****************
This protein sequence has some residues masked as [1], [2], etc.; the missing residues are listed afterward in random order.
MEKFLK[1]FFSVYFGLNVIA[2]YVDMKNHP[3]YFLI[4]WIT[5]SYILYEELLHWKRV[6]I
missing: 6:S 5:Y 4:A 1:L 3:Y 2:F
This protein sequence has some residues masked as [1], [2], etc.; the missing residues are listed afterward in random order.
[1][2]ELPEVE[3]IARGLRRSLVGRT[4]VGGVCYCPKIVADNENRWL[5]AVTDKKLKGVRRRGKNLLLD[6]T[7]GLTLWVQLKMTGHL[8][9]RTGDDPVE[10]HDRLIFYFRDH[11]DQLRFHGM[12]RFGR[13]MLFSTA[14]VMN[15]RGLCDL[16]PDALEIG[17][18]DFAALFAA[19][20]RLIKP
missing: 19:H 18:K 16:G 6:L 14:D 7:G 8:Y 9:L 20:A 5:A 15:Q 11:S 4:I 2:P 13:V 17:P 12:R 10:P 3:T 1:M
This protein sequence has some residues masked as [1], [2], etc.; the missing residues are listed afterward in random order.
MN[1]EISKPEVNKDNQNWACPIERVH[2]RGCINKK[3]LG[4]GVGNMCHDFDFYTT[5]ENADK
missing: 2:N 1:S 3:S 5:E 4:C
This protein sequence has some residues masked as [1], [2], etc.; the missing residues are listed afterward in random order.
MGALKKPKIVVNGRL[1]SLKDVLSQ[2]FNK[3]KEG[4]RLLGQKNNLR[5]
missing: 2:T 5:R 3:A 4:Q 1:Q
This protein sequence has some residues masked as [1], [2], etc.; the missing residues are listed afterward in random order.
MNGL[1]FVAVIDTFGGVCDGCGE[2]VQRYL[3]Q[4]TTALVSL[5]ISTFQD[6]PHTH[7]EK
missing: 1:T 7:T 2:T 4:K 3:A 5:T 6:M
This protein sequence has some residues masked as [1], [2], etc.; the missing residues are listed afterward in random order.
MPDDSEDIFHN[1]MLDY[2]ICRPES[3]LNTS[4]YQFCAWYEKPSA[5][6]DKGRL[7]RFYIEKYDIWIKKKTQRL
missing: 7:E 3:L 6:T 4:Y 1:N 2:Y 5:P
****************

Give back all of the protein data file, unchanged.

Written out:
This protein sequence has some residues masked as [1], [2], etc.; the missing residues are listed afterward in random order.
MEKFLK[1]FFSVYFGLNVIA[2]YVDMKNHP[3]YFLI[4]WIT[5]SYILYEELLHWKRV[6]I
missing: 6:S 5:Y 4:A 1:L 3:Y 2:F
This protein sequence has some residues masked as [1], [2], etc.; the missing residues are listed afterward in random order.
[1][2]ELPEVE[3]IARGLRRSLVGRT[4]VGGVCYCPKIVADNENRWL[5]AVTDKKLKGVRRRGKNLLLD[6]T[7]GLTLWVQLKMTGHL[8][9]RTGDDPVE[10]HDRLIFYFRDH[11]DQLRFHGM[12]RFGR[13]MLFSTA[14]VMN[15]RGLCDL[16]PDALEIG[17][18]DFAALFAA[19][20]RLIKP
missing: 19:H 18:K 16:G 6:L 14:D 7:G 8:Y 9:L 20:A 5:A 15:Q 11:S 4:I 2:P 13:V 17:P 12:R 10:P 3:T 1:M
This protein sequence has some residues masked as [1], [2], etc.; the missing residues are listed afterward in random order.
MN[1]EISKPEVNKDNQNWACPIERVH[2]RGCINKK[3]LG[4]GVGNMCHDFDFYTT[5]ENADK
missing: 2:N 1:S 3:S 5:E 4:C
This protein sequence has some residues masked as [1], [2], etc.; the missing residues are listed afterward in random order.
MGALKKPKIVVNGRL[1]SLKDVLSQ[2]FNK[3]KEG[4]RLLGQKNNLR[5]
missing: 2:T 5:R 3:A 4:Q 1:Q
This protein sequence has some residues masked as [1], [2], etc.; the missing residues are listed afterward in random order.
MNGL[1]FVAVIDTFGGVCDGCGE[2]VQRYL[3]Q[4]TTALVSL[5]ISTFQD[6]PHTH[7]EK
missing: 1:T 7:T 2:T 4:K 3:A 5:T 6:M
This protein sequence has some residues masked as [1], [2], etc.; the missing residues are listed afterward in random order.
MPDDSEDIFHN[1]MLDY[2]ICRPES[3]LNTS[4]YQFCAWYEKPSA[5][6]DKGRL[7]RFYIEKYDIWIKKKTQRL
missing: 7:E 3:L 6:T 4:Y 1:N 2:Y 5:P